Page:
‘Yer Blues’: The Story Behind The Song

“… Increasingly over the previous few albums, The Beatles’ recordings had been crafted, layer upon layer of sound painstakingly assembled, rather than performed live in the studio as their earliest records had been. But for ‘The White Album’, they consciously set out to return to playing the songs as a band, getting closer and closer musically – and, in the case of John Lennon’s ‘Yer Blues’, physically. By their own admission, The Beatles had started out playing heavy rock. … ‘Yer Blues’ is one of the many ‘White Album’ songs written in India in spring 1968. And while their stay there was an exercise in serenity for many, John was going through something of personal crisis. His marriage to Cynthia was drawing to a close, and his relationship with Yoko Ono was just on the cusp: ‘The funny thing about the camp was that although it was very beautiful and I was meditating about eight hours a day, I was writing the most miserable songs on earth. In ‘Yer Blues’, when I wrote, ‘I’m so lonely I want to die,’ I’m not kidding. That’s how I felt. Up there trying to reach God and feeling suicidal.’ The Esher demo of ‘Yer Blues’, recorded shortly after The Beatles all regrouped back in England, offers no warning of the ferociousness that would overtake the song by the time it was complete, with acoustic guitars playing traditional blues licks. Stylistically, ‘Yer Blues’ could be seen as either a nod to, or a parody of, the current boom of heavy blues bands, such as Cream, Big Brother And The Holding Company and Canned Heat. John’s clever lyrical twists, however, lifted it well beyond pastiche. For example, rather than use the old blues cliché ‘Black cat crossed my path’, John sang, ‘Black cloud crossed my mind,’ continuing, ‘Blue mist round my soul/Feel so suicidal/Even hate my rock’n’roll.’ This was as dark and heavy a song as any in The Beatles’ catalogue, and demanded an intensity of performance to match. … And how. [Ken] Scott was surprised by how much separation they managed to achieve in such a cramped space, simply by turning the amplifiers to face the wall. Paul’s bass is throbbing and heavy, Ringo’s drums sound as meaty as anywhere on the album, the guitars howl on the verge of feeding back, and John’s vocal is as torn up as any of his wildest rock’n’roll performances. So pleased with the outcome was John that it was one of two numbers he performed with The Dirty Mac at The Rolling Stones’ Rock’n’Roll Circus in December, playing it again in September 1969 at the Toronto Rock And Roll Revival festival. …”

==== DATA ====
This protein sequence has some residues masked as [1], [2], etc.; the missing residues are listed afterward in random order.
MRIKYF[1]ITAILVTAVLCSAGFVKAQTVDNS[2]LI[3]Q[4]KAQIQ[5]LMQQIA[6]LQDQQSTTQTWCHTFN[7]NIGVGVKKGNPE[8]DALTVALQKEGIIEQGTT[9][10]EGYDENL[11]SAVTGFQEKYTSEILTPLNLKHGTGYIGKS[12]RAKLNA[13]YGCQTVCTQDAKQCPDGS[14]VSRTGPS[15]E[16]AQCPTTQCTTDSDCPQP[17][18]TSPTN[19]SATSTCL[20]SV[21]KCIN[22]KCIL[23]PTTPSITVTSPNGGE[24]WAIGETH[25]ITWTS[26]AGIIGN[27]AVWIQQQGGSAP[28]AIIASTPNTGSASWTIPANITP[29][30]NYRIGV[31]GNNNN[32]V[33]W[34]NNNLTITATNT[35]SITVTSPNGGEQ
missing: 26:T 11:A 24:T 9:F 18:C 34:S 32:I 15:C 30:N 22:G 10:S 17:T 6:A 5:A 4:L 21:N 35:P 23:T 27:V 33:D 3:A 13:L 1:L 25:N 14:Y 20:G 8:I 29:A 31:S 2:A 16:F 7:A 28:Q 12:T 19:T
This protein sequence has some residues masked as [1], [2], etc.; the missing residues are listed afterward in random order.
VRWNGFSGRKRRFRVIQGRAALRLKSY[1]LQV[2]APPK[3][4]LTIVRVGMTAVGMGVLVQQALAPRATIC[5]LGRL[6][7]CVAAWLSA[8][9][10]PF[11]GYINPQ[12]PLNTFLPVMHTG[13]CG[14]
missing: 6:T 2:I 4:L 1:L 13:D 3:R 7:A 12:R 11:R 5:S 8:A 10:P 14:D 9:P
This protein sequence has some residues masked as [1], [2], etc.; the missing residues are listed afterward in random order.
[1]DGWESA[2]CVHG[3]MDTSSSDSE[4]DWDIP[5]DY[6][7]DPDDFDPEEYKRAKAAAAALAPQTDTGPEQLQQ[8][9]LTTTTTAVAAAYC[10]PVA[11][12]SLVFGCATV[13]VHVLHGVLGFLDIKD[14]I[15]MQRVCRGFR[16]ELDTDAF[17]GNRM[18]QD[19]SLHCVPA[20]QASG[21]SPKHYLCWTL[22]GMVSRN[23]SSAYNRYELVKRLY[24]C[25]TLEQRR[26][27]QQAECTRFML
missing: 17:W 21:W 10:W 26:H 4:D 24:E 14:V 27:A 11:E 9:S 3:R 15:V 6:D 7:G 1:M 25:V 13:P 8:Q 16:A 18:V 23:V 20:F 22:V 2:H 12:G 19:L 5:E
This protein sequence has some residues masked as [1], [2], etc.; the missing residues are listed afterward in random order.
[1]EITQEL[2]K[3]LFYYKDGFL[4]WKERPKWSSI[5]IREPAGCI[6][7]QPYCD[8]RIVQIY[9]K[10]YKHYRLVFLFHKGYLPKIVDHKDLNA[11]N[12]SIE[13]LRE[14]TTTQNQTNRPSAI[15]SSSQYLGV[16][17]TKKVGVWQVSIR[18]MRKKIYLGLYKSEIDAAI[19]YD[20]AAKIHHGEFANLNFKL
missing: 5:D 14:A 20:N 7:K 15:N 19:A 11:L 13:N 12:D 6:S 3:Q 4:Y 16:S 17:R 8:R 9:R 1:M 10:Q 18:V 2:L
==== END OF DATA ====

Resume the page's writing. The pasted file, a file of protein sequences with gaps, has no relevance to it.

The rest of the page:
udiscover (Video)
W – Yer Blues
“YER BLUES” (John Lennon – Paul McCartney)
YouTube: The Dirty Mac – Yer Blues (Live), Yer Blues – John Lennon & Plastic Ono Band – Toronto 1969 (Live), Yer Blues (Esher Demo), Yer Blues (Take 5 With Guide Vocal)

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